Knee Bone Connected to theThigh Bone
It’s amazing how hard it is for a man to understand something when his paycheck depends on his not understanding it.
Substitute “his cherished prejudice” for “paycheck” and the theorem still holds.
The latest meme at climate denial central seems to be the notion that all climate is local. To put it bluntly, this notion is laughable. In the first place, climatologists have looked at the statistics, and it just is not so. More importantly, it ignores the whole physics of weather and climate.
Everyone, except maybe those who choose not to know, knows that the equator absorbs a whole lot more heat than the poles. This circumstance and the second law of thermodynamics drive the engines of weather, climate, and ocean circulation. On average the mid-latitude flux of energy pole ward in midlatitudes is a few peta-Watts (say 3 x 10^15 Watts). This energy transport drives the associated transport of momentum and moisture, and hence essentially all weather and precipitation. Since it is weather and precipitation that make possible life on land, anything that significantly alters this balance can have global ecological consequences. Life in the ocean is also heavily dependent on the circulating currents that bring essential nutrients upwelling from the deep.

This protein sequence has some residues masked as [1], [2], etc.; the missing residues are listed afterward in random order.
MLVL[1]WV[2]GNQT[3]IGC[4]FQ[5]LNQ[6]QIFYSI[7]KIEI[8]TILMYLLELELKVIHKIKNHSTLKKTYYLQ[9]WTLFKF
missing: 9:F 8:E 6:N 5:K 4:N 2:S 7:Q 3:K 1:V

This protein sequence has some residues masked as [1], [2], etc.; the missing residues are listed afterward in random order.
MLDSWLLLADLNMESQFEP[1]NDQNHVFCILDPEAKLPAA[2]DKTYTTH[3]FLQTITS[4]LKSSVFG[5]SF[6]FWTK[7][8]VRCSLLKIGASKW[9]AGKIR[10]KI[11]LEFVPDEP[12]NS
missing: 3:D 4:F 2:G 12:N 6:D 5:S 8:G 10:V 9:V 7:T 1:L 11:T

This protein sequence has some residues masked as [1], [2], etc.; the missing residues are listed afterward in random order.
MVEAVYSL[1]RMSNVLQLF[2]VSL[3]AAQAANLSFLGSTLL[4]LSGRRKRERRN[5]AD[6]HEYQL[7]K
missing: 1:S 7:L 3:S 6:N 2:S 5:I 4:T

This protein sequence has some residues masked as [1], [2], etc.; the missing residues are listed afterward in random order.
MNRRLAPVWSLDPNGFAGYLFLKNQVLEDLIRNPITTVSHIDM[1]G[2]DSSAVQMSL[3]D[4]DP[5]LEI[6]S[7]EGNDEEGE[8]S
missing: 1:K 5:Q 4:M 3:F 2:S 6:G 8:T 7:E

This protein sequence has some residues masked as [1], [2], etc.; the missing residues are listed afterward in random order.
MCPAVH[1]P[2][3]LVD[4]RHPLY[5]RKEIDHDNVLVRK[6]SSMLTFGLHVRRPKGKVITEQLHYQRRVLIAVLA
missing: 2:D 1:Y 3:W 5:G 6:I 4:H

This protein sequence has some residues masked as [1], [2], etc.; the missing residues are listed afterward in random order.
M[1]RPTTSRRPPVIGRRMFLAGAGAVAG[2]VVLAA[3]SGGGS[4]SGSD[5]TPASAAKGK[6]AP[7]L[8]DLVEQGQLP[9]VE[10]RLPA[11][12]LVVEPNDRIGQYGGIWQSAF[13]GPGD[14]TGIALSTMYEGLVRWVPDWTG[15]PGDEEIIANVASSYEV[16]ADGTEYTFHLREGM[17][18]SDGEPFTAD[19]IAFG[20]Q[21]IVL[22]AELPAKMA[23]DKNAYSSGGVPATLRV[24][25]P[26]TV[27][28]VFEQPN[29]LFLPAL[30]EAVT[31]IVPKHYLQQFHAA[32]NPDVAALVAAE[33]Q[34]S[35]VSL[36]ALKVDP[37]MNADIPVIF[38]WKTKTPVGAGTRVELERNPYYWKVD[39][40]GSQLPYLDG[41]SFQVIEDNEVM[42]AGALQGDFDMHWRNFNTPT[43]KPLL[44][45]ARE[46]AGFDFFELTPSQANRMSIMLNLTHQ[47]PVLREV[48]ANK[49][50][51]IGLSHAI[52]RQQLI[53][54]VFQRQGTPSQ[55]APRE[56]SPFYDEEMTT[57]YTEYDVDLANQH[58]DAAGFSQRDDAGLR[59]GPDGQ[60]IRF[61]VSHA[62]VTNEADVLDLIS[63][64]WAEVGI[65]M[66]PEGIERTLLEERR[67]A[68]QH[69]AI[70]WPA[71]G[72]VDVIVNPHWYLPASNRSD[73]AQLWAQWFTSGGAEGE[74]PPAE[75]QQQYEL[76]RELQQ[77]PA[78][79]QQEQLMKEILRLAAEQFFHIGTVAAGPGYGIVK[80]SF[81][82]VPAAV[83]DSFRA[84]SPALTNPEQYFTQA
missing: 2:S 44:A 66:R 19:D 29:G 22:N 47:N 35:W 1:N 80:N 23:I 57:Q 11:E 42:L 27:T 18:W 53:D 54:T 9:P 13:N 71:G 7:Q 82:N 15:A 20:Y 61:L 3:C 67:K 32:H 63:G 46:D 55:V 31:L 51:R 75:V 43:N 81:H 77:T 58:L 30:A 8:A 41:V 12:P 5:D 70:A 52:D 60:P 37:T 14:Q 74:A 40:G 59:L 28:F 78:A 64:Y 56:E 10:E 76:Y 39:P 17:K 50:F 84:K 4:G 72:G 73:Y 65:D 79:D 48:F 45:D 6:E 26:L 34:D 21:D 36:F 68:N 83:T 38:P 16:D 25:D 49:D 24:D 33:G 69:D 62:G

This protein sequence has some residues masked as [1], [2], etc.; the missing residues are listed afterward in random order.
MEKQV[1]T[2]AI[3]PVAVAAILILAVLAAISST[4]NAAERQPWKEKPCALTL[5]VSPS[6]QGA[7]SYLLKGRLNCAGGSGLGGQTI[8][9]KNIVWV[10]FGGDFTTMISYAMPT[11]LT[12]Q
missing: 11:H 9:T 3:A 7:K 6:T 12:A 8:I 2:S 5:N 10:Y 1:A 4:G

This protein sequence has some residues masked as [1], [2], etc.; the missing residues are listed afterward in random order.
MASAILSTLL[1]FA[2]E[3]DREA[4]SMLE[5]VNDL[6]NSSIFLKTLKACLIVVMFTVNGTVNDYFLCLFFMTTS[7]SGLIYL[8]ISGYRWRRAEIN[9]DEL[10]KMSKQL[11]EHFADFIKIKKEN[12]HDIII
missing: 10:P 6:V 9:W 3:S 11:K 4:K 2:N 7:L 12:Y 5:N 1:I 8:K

It shouldn’t take a rocket scientist to figure out that warming the Polar Region by ten degrees C or so, while changing the equatorial temperature only a bit is going to make a large change in this transport. This effect is what anthropogenic global warming theory predicts, and what has already, in part, been observed.
The curious may ask: Why is the warming concentrated at the pole? The models tell us so, of course, but the idea is simple. There is a lot of water vapor in the atmosphere at the equator, and very little at pole. Water vapor is a very good greenhouse gas and dominates where there is a lot of it, so CO2, a less effective GHG, has a relatively small effect there. At the poles, there is little H2O, so every little extra bit of CO2 makes a big difference.
Lubos is correct to observe that melting ice in the Arctic ocean doesn’t raise sea level, but he is also completely beside the point. Arctic melting is important as a symptom of Arctic warming, but it’s also important for a couple of feedback effects. Open water absorbs far more solar radiation than ice or snow, so it tends to warm the Arctic directly. Also, open water increases evaporation and hence water vapor in the local atmosphere. That too increases temperature by means of its greenhouse effect.
The point is not that global warming will shutdown the weather any time soon - it is that it can affect it and that that could be bad. The other point is that it is a dangerous fantasy to pretend that the world climate is a bunch of isolated systems. It is an integrated thermodynamic system, and most life on Earth depends on the transports of energy and moisture through those dynamic mechanisms.
Denial, still not just a river in Egypt.